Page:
• Surname: Text field. Allows you to save the surname of a contact.
  • Quantity of soft bounces: Integer type. Keeps track of the amount of temporal bounces from a contact.
  • Total purchases: Integer type. Registers the number of purchases by a contact.
  • Email: Email type. Registers a contact's email. This field is unique in Connectif, which means there can't be two contacts with the same email.
  • Email unknown: Boolean type. Informs if the contact has a known email address or not.
  • Email status: Radio type. Shows which type of email status a contact has: active, bounced, banned or paused. For a contact to receive transactional emails, it has to have an active status. For a contact to receive newsletter type emails, apart from being active, it needs to be subscribed to the newsletter.
  • SMS subscription status: Radio type. Reflects if a contact is subscribed, unsubscribed or not subscribed to SMS messages.
  • Newsletter subscription status: Radio type. Same behavior as the previous SMS subscription status.
  • Mobile phone status: Radio type. Shows you if the phone status is active, bounced or paused.
  • Creation date: Date type. Points out the moment that a contact was created within Connectif's database.
  • Birthdate: Date type. Allows you to store the date of birth of a contact.
  • Update: Date type. Registers the date of the last update in a contact's profile page.
  • Last unsubscribed date: Date type. Lets you know the date of the last time a contact unsubscribed.
  • Last purchase date: Date type. Lets you know the date of the last purchase by a contact.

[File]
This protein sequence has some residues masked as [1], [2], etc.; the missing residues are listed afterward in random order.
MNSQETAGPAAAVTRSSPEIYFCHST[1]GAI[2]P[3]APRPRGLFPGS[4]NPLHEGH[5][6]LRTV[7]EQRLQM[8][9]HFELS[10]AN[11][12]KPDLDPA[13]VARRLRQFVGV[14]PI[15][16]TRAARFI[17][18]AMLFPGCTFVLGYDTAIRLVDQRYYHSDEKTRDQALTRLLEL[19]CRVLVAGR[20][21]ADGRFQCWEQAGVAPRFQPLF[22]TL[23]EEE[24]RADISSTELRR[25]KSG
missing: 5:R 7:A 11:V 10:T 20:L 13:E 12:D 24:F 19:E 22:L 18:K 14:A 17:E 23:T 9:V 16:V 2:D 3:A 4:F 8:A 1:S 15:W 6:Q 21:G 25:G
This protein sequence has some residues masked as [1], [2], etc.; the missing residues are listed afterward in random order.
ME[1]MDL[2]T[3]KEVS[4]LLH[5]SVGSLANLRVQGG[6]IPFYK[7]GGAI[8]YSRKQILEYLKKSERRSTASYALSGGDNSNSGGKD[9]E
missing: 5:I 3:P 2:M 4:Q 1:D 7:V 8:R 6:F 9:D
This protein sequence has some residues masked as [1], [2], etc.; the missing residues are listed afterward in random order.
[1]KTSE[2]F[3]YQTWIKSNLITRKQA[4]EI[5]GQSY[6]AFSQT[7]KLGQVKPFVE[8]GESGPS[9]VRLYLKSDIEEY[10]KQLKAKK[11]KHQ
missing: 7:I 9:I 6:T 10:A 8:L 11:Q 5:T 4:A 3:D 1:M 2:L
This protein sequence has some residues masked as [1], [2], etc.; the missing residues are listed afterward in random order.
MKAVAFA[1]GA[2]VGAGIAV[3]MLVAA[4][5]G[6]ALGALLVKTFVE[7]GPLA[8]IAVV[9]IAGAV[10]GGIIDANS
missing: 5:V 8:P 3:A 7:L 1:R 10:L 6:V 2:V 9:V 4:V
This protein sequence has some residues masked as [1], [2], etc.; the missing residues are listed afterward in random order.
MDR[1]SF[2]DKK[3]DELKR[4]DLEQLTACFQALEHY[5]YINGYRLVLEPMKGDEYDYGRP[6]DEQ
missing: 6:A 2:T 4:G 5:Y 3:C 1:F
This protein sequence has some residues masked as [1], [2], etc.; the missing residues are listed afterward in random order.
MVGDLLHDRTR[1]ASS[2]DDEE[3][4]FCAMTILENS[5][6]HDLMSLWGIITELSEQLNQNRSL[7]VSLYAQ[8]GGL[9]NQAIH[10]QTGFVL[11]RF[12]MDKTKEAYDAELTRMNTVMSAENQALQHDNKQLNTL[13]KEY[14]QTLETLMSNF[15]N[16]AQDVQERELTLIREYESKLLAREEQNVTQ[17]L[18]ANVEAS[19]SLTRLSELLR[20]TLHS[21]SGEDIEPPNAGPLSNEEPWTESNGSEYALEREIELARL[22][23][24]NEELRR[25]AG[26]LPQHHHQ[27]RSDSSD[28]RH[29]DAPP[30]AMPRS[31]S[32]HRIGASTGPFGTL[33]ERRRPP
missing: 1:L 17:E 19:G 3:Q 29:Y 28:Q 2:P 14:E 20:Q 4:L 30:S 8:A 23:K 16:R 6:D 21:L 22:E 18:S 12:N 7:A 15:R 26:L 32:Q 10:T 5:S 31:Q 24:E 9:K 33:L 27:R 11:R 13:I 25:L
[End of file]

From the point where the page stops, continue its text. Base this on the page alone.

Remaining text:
• Last bounced date: Date type. It shows when the last bounce from a contact took place.
  • Last soft bounced date: Date type. Same as the previous one, but focused on soft bounces.
  • Last unsubscribed IP: Text type. Shows you the IP of the last time a contact unsubscribed.
  • Name: Text type. Registers a name for each contact.
  • Points: Integer type. Stores the points that a contact has.
  • Bounced reason: Text type. Points out the reason behind a contact's bounce.
  • Mobile phone: Phone type. Allows you to register a mobile phone for a contact.
  • Has push subscriptions: Boolean type. Indicates whether a contact is subscribed to push notifications or not.
  • Tracker: Text type. Unique identifier for a contact. Doesn't matter if it's anonymous or known.

Custom field's cases of use

The main way to obtain the information that the custom fields gather is via forms. These can be implemented via web content's such as "Popup", "Full Screen", "Slide In", Floating Bar" or "Inline".

You can also synchronize the data from the custom fields directly from your site. You'll have to use the tag "cn_client_info". You'll also have to indicate in the ID the same one as the custom field of Connectif.

The main thing we have to do in this case of use is that, when the contact sends the form, Connectif has to be clear about which contact fields get the information provided by the form.

This action is done via two nodes:

  • On form submitted: This is a trigger node in which we select the type of content that the form will appear on.

  • Set attribute: With this workflow, we'll indicate which contact fields will be filled by the form.

Here's an example:



In this workflow, when the contacts that don't have an email visit a page, a popup will appear. This web content will include an "Add". We will ask for an email, name and town. When the form is sent, we will establish "name" and "town" as custom fields within Connectif.

It won't be necessary to associate the email field, since it's a key one that Connectif takes automatically by default.

It's important that the form is of the "Add" type if we want to store the email of the contact. You can set it up in the "Form" section.



Node "On Form Submitted"

In the settings, we can select the form that we just created for the purpose of this case of use. 



Node "Set Attribute"

Here is where we associate the fields from the forms with Connectif's contacts. For that, we'll drag the fields from the "On Form Submitted" section of the left, and drop them in their respective spots.



Now that everything is done, all the data will be stored in the contact's profile thanks to the forms.